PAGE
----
Background: Listeria monocytogenes is a motile, aerobic, Gram-positive intracellular bacillus that causes enteritis, meningitis, meningoencephalitis, or subacute bacterial endocarditis. Patients with impaired T-lymphocyte function/cell-mediated immunity are predisposed to intracellular pathogens, e.g., L. monocytogenes. In adults, infection by L. monocytogenes of the central nervous system (CNS) clinically manifests as either acute bacterial meningitis or meningoencephalitis. In patients with systemic lupus erythematosus (SLE) presenting with headache and fever, SLE cerebritis must be differentiated from acute bacterial meningitis by lumbar puncture and cerebrospinal fluid (CSF) analysis. Neuropathogenic viruses are the most common causes of meningoencephalitis. The most rapid and accurate way to differentiate bacterial meningoencephalitis from nonbacterial meningoencephalitis is CSF lactic acid levels. Methods: We present a patient receiving chronic corticosteroid therapy and manifesting SLE and severe L. monocytogenes meningoencephalitis. An early diagnosis of L. meningoencephalitis was achieved by demonstrating a very highly elevated level of lactic acid in his CSF, days before CSF and blood cultures tested positive for L. monocytogenes. Results and Conclusion: In this patient, the highly elevated levels of lactic acid in his CSF ruled out both viral meningoencephalitis and SLE cerebritis. The case was complicated by communicating hydrocephalus, and the patient later underwent placement of a shunt. He completed 6 weeks of meningeal dosed ampicillin.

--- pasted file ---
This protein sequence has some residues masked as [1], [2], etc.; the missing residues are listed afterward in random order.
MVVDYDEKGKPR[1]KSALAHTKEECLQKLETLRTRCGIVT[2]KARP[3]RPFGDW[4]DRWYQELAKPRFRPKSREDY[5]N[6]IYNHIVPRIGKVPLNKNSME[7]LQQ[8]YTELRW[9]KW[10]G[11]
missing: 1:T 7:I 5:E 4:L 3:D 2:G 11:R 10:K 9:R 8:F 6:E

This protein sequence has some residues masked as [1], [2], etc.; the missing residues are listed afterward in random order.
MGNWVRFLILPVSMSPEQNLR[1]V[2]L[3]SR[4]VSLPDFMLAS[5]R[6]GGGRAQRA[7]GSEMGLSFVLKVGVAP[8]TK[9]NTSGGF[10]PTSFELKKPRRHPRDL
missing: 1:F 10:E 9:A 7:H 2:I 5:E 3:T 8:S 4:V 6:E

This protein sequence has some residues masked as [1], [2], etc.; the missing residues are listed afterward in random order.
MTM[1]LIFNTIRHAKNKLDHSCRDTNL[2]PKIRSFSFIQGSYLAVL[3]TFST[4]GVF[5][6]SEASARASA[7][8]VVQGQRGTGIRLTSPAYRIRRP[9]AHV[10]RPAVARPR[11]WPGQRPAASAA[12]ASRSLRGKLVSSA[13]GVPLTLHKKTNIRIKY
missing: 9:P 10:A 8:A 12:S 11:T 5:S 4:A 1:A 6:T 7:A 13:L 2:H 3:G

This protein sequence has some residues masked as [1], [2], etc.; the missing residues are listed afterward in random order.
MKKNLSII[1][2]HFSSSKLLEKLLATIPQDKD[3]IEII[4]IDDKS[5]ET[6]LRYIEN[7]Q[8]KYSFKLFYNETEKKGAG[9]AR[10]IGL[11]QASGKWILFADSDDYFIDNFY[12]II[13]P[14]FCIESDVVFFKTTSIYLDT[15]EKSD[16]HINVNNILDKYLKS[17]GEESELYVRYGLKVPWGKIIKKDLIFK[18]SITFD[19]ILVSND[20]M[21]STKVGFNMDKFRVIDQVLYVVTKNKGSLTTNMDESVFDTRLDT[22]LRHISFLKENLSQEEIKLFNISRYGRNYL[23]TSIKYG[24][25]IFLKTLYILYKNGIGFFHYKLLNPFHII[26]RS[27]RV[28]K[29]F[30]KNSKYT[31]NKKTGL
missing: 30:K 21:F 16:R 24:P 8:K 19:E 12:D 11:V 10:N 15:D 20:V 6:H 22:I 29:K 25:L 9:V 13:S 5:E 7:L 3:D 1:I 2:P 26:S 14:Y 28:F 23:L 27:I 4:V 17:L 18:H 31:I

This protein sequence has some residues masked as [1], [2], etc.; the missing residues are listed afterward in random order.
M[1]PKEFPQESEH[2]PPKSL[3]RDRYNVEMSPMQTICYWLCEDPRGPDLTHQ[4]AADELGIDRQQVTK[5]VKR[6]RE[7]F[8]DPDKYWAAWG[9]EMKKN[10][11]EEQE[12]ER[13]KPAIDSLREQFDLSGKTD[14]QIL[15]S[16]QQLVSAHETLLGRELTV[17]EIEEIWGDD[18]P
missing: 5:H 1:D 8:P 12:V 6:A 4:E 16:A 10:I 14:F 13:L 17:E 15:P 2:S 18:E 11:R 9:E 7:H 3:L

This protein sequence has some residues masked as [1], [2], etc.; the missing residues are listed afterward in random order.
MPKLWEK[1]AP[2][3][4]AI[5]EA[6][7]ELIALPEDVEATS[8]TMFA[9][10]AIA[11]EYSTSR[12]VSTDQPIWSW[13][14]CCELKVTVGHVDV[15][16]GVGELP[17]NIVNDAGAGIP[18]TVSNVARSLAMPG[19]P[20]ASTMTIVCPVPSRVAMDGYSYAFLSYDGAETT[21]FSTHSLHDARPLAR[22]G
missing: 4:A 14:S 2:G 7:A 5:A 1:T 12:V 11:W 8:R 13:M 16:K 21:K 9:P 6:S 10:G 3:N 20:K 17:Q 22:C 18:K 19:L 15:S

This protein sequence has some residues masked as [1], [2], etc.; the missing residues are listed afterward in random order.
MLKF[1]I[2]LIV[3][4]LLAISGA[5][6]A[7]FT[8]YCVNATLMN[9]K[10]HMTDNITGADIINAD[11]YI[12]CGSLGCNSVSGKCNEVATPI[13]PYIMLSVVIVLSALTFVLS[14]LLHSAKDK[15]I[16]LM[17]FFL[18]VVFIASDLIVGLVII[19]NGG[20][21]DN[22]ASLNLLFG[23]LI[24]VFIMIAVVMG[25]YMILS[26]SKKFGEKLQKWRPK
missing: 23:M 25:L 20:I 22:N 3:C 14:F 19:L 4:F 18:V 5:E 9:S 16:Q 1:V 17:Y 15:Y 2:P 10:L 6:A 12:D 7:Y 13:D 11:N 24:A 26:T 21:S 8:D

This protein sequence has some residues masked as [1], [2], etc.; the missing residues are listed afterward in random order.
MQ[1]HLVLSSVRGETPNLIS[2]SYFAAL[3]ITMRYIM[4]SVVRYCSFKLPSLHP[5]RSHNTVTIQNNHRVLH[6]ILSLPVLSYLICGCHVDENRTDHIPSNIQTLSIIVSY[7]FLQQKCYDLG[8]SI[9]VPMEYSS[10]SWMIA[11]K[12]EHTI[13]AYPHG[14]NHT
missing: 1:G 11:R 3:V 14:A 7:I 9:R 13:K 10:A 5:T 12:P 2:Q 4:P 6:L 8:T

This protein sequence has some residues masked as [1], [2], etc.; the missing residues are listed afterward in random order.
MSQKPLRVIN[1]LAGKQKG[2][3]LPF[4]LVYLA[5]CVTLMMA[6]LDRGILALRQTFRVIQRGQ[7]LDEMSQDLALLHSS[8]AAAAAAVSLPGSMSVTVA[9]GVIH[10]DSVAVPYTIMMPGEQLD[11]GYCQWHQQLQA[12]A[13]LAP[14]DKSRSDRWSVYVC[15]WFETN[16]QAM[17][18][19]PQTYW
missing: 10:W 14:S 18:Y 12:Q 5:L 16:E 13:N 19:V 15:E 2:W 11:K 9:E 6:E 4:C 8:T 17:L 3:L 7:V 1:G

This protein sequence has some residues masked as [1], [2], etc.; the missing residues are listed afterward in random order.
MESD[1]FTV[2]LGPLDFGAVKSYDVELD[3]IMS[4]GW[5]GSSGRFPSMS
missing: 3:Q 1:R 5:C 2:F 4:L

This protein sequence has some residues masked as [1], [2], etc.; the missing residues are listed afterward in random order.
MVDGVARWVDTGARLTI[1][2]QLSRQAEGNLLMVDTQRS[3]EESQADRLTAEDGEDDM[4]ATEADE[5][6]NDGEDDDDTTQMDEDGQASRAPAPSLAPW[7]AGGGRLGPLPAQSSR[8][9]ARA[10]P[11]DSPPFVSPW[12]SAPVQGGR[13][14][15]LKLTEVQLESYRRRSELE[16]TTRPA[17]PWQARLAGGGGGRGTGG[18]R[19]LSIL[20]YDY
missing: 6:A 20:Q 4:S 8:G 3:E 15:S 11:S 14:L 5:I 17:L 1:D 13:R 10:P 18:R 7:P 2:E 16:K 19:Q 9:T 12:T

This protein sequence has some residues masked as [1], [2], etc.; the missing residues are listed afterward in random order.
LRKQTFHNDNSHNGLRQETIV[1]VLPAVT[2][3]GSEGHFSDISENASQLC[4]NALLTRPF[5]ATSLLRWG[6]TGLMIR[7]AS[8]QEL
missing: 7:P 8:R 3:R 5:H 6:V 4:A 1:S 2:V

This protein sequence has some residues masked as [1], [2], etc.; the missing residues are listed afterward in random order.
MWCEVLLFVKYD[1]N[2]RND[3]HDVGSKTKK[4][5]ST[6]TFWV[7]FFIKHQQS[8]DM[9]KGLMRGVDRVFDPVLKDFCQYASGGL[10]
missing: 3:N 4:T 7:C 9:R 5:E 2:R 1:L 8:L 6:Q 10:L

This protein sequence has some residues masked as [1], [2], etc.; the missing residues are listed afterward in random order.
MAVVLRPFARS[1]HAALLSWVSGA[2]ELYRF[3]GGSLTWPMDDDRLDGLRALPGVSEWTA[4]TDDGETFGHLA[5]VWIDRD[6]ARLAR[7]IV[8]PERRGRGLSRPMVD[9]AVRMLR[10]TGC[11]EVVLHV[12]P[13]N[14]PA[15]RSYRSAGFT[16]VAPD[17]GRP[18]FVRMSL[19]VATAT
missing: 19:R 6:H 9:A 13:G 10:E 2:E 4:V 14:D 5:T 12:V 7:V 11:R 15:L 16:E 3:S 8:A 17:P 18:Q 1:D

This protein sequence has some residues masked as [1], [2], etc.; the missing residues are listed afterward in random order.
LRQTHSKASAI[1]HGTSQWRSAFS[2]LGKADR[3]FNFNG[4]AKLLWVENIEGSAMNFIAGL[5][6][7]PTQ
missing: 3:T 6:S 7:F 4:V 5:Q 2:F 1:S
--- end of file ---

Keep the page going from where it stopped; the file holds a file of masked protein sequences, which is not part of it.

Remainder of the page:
|Number of pages||4|
|Journal||Heart and Lung: Journal of Acute and Critical Care|
|State||Published - Jul 2012|
- Asecptic/viral meningitis
- Bacterial meningitis
- CNS infections in patients on steroids
- Hydrocephalus associated with CNS infections